Su Family Trip to the Americas & Village travel blog

Jonathan came up with a "Wheel of Fortune" game for their English...

One objective we have is to get to know better the students who live in these improvished part of the country so that we can reach out to them. It is with this objective, plus a desire to help them do better in school, that Annie and I volunteer to teach English one class from 7th, 8th, and 9th grade. Given our strength is in pronounciation, we plan was to teach them mainly on Phonetic, helping them to pronounce and listen accurately.

After few demonstration lessons, even one where the principal and most of the middle school teacher all attended sitting in the back of the class, we had a dialogue with the four English teachers. Through the dialogue we had a better understanding of the challenges the teachers faced in teaching these student English.

First, the State's expectation for English learning is much too high for students living in rural area. The English curriculum is standardize throughout the entire China. So those students living in Yangping are learning the same material as those learning in Shanghai. Students here don't have the opportunity to have tutor or extra help. Their starting point is much lower than other parts of China. The teacher felt there is not enough class time for the students to learn English adequately.

Second, the students are not motivated to learn. Many are thinking about going to find labor jobs, see the world, and earn quick money. The are not interested in studying hard to take the entrance exam to get into high school. Maybe the teaching method emphasizes on rote memorization or that the students don't see themselves improving, which also takes away their interest.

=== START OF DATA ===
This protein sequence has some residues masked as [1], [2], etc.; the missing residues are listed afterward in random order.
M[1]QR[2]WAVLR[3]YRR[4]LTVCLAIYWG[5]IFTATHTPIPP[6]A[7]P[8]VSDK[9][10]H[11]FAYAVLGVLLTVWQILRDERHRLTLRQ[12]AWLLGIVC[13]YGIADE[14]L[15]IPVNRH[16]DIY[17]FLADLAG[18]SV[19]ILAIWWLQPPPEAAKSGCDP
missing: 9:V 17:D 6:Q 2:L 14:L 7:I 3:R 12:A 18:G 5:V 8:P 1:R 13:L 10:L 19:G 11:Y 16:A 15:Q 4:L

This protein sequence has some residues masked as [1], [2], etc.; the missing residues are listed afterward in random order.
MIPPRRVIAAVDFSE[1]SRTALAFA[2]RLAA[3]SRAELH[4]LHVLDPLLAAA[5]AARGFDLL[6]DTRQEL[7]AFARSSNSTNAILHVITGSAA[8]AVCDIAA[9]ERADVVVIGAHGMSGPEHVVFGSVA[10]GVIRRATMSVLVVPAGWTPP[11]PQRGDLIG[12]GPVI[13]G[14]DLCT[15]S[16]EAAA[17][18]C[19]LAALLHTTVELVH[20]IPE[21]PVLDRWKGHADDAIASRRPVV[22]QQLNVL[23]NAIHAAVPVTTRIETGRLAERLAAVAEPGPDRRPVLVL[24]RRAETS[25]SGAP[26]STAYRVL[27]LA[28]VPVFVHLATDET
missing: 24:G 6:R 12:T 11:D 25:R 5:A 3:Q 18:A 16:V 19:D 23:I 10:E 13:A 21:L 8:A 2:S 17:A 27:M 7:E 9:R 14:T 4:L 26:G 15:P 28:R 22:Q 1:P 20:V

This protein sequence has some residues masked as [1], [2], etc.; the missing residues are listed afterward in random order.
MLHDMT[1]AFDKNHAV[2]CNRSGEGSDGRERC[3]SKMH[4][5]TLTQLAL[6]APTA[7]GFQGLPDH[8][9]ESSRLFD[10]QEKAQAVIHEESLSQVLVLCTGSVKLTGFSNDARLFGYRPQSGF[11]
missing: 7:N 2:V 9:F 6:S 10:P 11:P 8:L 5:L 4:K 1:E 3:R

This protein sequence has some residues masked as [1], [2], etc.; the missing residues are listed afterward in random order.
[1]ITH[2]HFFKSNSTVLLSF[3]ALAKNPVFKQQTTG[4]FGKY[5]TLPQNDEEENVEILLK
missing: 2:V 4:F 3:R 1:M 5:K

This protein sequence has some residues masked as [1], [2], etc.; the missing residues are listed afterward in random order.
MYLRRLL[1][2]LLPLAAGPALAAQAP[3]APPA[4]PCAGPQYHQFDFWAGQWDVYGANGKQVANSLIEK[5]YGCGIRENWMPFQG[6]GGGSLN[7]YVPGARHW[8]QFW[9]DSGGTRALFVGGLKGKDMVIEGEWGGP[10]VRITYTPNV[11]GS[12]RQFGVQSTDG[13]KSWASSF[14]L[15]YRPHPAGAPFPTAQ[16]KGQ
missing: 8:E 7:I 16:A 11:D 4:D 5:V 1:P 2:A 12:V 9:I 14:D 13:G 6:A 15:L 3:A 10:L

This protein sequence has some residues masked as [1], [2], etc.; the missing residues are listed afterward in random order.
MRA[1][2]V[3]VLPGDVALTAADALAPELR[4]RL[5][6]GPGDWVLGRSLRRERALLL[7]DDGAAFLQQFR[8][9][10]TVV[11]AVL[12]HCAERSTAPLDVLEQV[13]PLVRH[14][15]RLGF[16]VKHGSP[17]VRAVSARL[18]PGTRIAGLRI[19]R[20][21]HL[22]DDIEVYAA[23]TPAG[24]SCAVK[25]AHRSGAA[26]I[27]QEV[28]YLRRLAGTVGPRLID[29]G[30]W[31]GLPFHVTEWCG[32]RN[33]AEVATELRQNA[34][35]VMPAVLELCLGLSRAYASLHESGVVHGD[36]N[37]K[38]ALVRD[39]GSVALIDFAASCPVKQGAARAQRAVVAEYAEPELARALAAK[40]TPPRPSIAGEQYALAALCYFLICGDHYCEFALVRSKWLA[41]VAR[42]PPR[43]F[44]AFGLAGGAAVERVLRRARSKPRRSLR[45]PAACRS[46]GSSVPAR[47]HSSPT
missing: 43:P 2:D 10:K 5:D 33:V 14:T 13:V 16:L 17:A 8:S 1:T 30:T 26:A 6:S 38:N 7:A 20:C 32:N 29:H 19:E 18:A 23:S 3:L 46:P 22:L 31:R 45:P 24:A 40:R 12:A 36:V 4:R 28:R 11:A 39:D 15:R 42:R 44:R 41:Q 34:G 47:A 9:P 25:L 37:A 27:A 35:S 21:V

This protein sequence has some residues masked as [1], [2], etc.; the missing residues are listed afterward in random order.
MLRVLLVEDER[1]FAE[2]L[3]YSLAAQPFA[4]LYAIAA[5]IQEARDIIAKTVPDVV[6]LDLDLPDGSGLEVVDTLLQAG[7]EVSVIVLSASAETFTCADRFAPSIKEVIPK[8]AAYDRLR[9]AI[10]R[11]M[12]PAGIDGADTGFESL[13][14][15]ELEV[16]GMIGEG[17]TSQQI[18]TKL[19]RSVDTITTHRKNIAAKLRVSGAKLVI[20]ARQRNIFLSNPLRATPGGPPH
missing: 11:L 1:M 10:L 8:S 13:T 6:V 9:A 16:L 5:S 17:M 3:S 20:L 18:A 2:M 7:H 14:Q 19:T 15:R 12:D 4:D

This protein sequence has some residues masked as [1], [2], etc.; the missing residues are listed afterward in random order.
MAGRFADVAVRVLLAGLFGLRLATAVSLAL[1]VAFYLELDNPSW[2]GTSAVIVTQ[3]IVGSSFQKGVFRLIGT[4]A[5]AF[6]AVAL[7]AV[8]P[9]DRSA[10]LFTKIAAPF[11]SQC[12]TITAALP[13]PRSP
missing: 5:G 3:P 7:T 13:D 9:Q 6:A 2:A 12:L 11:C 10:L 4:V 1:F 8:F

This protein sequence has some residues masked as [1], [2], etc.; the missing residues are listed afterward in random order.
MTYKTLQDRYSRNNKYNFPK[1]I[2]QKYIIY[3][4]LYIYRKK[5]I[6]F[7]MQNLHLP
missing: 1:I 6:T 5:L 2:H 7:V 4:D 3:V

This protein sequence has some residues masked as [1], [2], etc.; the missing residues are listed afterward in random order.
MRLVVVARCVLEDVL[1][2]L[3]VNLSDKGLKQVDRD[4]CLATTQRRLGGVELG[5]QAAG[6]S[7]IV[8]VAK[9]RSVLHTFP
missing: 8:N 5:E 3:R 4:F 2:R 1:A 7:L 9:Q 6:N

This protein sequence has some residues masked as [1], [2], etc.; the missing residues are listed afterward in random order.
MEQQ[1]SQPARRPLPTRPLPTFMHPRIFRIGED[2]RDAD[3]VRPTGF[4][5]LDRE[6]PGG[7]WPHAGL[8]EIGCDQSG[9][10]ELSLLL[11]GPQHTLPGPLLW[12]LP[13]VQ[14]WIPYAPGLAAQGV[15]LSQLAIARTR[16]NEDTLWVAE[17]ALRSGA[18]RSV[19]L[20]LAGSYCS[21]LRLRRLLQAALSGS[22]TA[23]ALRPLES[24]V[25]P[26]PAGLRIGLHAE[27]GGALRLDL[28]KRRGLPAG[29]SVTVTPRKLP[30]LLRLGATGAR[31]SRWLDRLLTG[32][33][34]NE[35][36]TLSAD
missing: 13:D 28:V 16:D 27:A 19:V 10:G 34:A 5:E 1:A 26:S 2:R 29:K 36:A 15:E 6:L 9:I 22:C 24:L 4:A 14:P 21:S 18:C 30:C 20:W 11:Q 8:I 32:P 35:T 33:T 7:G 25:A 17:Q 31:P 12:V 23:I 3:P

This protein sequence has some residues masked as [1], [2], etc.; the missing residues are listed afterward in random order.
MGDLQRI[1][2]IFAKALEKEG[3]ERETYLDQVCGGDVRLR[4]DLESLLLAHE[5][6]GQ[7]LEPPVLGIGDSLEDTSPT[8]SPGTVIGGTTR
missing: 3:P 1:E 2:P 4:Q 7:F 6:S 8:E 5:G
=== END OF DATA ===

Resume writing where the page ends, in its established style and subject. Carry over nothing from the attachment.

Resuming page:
Third, the teachers are burnt out from teaching. Living away from their family, facing students with discipline and motivation problem, and being evaluated solely by their students' English test scores are some of the factors in taking away the initial motivation and passion of teaching English. After a year or two, most teacher just are content with just "running" the class.

Fourth, most teacher feel that their challenge in teaching English is less in listening and pronounciation, but more in spelling and writing short essays. This was a surprise for us as we thought their pronounciation and listening might need the most work as they have little opportunity to hear proper English.

With the above findings, we decided to try something different. Instead of teaching Phonetics, for the subsequent week, we led the class in an English learning game that focuses on spelling of phrases. We decided to do "Wheel of Fortune"! It turned out great. The students were very enthusiastic and we had lots of fun. However, we only had time for few vocabulary words so we need to think about modifying the game a bit to get more vocabularies.

We'll continue to think about how to improve the situation over the coming weeks.

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